# Paracrystalline

Paracrystalline materials are defined as having short and medium range ordering in their lattice (similar to the liquid crystal phases) but lacking long-range ordering at least in one direction.[1]

Ordering is the regularity in which atoms appear in a predictable lattice, as measured from one point. In a highly ordered, perfectly crystalline material, or single crystal, the location of every atom in the structure can be described exactly measuring out from a single origin. Conversely, in a disordered structure such as a liquid or amorphous solid, the location of the first and perhaps second nearest neighbors can be described from an origin (with some degree of uncertainty) and the ability to predict locations decreases rapidly from there out. The distance at which atom locations can be predicted is referred to as the correlation length $\xi$. A paracrystalline material exhibits correlation somewhere between the fully amorphous and fully crystalline.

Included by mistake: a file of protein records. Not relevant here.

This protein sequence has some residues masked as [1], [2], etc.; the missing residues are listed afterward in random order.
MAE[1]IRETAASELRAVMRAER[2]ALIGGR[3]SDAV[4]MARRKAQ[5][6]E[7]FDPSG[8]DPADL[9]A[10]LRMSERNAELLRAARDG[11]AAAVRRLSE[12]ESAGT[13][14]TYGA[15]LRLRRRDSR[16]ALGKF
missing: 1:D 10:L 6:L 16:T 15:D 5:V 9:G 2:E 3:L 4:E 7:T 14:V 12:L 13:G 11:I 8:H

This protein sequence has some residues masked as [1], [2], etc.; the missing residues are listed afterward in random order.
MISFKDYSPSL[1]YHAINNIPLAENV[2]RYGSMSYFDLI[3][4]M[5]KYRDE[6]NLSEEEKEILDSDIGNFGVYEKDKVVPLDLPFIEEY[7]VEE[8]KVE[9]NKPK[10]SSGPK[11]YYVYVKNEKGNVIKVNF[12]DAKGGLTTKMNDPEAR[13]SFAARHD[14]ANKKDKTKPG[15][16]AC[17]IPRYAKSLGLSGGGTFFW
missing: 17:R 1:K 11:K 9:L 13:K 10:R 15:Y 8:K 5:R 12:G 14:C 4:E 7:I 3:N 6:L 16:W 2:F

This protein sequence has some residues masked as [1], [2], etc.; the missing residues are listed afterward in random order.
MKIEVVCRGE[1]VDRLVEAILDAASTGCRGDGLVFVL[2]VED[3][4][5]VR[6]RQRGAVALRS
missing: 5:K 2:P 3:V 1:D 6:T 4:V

The primary, most accessible source of crystallinity information is X-ray diffraction and cryo-electron microscopy,[2] although other techniques may be needed to observe the complex structure of paracrystalline materials, such as fluctuation electron microscopy[3] in combination with Density of states modeling[4] of electronic and vibrational states.

## Paracrystalline model

Structure of silica – an example of a paracrystalline, or partially disordered lattice

The paracrystalline model is a revision of the Continuous Random Network model first proposed by W. H. Zachariasen in 1932.[5] The paracrystal model is defined as highly strained, microcrystalline grains surrounded by fully amorphous material.[6] This is a higher energy state than the continuous random network model. The important distinction between this model and the microcrystalline phases is the lack of defined grain boundaries and highly strained lattice parameters, which makes calculations of molecular and lattice dynamics difficult. A general theory of paracrystals has been formulated in a basic textbook,[7] and then further developed/refined by various authors.

## Applications

The paracrystal model has been useful, for example, in describing the state of partially amorphous semiconductor materials after deposition. It has also been successfully applied to synthetic polymers, liquid crystals, biopoloymers, and biomembranes.[8]